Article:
Small business owners have more confidence in their local economy than the national economy, according to the inaugural Bank of America Small Business Owner Report, a semi-annual study exploring the concerns, aspirations and perspectives of small business owners across the country. When asked about the next 12 months, 42 percent expects their own local economic conditions to improve compared to 35 percent who expects the national economy will improve.
The survey also found managing the ongoing success of their business creates more stress for small business owners than any other aspect of their lives.
Maintaining a small business causes small business owners twice as much stress as maintaining a healthy relationship with a spouse or partner, nearly three times as much stress as raising children and more than four times as much as managing their own personal finances.
In addition, small business owners regularly forego free time (57 percent), exercise (37 percent) and other important personal priorities to manage their businesses.
However, reservations about the state of the national economy did not dampen optimism among small business owners regarding their future business prospects. Nearly seven of 10 small business owners view their local economies as very important to their businesses’ success.
The survey also included an oversampling of small business owners in select metropolitan areas. Half of Metro New York small business owners are confident their local economy will improve in the next 12 months, while only four in 10 are confident in the improvement of the national economy during the same period.
Close to four in 10 Chicago small business owners are confident that their local economy will improve over the next 12 months, slightly higher than the 32 percent that are confident the national economy will improve during the same period
Small business owners in Boston, Atlanta, San Francisco, Los Angeles, Dallas and Washington, D.C., all reported more confidence in local markets than the national economy. Miami respondents had slightly more confidence in the national economy (37 percent) than the local market (35 percent).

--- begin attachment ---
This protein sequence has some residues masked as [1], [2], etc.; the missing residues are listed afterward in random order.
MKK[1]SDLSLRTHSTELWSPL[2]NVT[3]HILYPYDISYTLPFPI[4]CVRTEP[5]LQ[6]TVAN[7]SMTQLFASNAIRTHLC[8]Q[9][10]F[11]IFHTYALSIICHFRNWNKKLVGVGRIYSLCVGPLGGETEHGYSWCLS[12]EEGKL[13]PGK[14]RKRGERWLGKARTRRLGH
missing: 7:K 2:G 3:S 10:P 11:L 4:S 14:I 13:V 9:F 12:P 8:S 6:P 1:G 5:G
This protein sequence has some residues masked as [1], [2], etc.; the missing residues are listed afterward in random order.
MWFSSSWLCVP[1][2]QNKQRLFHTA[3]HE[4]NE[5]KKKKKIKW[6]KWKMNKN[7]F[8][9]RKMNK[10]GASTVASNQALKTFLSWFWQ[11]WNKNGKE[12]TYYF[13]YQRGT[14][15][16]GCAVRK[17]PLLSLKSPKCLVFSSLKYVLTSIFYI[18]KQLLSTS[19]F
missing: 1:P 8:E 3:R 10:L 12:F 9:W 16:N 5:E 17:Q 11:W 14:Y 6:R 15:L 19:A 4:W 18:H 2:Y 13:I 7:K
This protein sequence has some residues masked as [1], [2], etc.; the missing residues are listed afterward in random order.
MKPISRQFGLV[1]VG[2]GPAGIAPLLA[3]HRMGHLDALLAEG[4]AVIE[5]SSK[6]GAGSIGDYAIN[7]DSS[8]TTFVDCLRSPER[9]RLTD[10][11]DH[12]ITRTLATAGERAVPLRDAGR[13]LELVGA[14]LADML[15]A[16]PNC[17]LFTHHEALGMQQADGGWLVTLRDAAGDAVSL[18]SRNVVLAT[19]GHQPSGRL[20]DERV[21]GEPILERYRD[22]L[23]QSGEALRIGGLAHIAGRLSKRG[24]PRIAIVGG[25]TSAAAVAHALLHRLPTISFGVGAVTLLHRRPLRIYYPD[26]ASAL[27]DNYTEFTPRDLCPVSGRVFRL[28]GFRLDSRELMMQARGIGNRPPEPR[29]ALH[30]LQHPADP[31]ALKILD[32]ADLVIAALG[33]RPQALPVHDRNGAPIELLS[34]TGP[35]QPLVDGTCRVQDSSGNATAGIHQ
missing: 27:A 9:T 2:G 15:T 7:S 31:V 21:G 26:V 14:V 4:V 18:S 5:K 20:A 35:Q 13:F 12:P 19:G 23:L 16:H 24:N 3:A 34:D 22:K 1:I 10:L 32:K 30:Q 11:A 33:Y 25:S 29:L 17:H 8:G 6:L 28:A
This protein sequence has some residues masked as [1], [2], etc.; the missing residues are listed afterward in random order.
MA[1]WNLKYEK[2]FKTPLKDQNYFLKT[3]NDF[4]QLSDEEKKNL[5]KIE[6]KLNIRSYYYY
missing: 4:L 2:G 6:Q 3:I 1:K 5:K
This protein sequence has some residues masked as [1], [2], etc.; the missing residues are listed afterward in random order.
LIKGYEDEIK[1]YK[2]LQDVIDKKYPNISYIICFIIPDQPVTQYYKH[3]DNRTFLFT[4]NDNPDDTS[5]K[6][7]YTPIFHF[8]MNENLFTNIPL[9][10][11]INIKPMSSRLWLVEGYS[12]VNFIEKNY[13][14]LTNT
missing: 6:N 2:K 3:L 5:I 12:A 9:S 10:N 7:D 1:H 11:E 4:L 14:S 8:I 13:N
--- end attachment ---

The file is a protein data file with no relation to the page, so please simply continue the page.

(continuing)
The majority of respondents (53 percent) stated that their own decisions, rather than the overall health of the economy, are more likely to influence business outcomes. This sentiment was particularly strong among young small business owners, those between the ages of 18 and 34 (66 percent).
Confidence was further evident in two key indicators of performance – hiring and revenue expectations. Nearly one-third of small business owners expect to expand their workforce in the next 12 months, while more than half plan to keep their staffing levels consistent year over year.
Among those small businesses planning to hire, owners expect to increase the number of employees by 25 percent on average. Furthermore, 61 percent of all respondents forecast a revenue increase, and 32 percent projects that revenues will remain the same.
When considering the potential impact of national economic issues, survey respondents listed the effectiveness of U.S. government leaders (75 percent) as their most pressing concern. Other concerns included commodity prices, such as oil and gas (73 percent), recovery of consumer spending (71 percent) and health care costs (70 percent). Credit availability (54 percent) ranked in the bottom three considerations along with the trade deficit and the global stock market unrest.
More than two-thirds of respondents (71 percent) believe they have enough capital to effectively run their businesses.
When asked to describe their points of view on lending criteria and requirements to obtain a line of credit, a quarter of respondents said that today’s lending requirements are appropriate and should not change, while an additional 20 percent believes that further requirements should be put in place to obtain a loan in order to protect small business owners from defaulting.
While credit appears to be available – more than three-quarters of applicants who applied for a loan within the past two years were approved – small business owners may not be taking advantage of their lines of credit to further business objectives.
Of the 64 percent of small business respondents holding an open line of credit, 50 percent earmark the money for emergency purposes only, rather than using it as day-to-day capital.